‘Normal Monthly Period’: A Sociological inquiry into the Medicalisation of Menstruation in Odisha, India
INDIAN INSTITUTE OF TECHNOLOGY, DELHI, India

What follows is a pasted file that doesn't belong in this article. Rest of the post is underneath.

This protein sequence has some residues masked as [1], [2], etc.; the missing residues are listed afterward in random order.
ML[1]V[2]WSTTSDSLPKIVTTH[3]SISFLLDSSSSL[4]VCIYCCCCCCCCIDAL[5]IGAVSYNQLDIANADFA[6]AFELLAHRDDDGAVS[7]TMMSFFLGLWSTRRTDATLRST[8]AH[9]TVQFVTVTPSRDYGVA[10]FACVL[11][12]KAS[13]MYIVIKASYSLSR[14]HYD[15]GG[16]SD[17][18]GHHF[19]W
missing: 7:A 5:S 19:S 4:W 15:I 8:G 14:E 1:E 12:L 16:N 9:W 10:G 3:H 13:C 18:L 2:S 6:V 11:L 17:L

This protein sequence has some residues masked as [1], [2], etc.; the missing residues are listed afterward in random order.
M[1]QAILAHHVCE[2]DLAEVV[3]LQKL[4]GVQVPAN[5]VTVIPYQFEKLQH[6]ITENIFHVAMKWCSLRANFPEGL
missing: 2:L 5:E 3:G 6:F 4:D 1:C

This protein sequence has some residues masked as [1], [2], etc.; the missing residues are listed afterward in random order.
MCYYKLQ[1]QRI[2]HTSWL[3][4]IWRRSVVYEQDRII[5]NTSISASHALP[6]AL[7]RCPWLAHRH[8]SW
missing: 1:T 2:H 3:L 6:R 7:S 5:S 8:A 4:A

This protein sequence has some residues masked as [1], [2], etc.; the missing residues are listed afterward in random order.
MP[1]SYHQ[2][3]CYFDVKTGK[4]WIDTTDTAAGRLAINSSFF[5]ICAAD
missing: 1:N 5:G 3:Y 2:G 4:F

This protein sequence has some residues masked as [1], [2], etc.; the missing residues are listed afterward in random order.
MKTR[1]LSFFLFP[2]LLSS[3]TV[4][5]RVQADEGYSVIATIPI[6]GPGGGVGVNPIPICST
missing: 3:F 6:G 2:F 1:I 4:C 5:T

‘Contemporary biomedicine has come to foster a notion of health as a personal social-ethical imperative.’ (Rose 2007, cited Lamb 2013, p.43) This explains the increasing emphasis and stress on personal responsibility for one’s own health and its regular maintenance. The concern for menstrual health goes beyond just one’s own wellbeing because of the impact it has on others. Menstruation in India is regarded as the hallmark of healthy womanhood. A signal of continued fertility, regular menstruation often becomes an inevitable prerequisite for good health, desirability and completeness in a woman. Menstrual rituals often make menstrual aberrations visible thereby making the existence of the non-menstruating woman stigmatised; with her being constructed as unwell, abnormal and incomplete. Delayed menarche or irregular menstruation often leads to blind reliance on over the counter medication or incessant visits to clinics. The paper is an ethnographic presentation of the medicalisation of menstruation in Odisha. The focus here is on the ways medical help is increasingly being sought for menstrual aberrations at different ages. The paper nuances the understanding of normalcy, health and ill-health through the lived experiences of women on menstrual aberration, fake menstruation and healthy bleeding. The paper also brings into focus the labelling of the menstruating woman as ‘potentially crazy’ (Figert, 1995), unreliable and moody thereby making menstruation and its related behaviour a subject of public scrutiny and medical study. From voluntarily seeking medical guidance to being told to seek medical help, the paper brings forward narratives of women and their medicalised menstrual identity.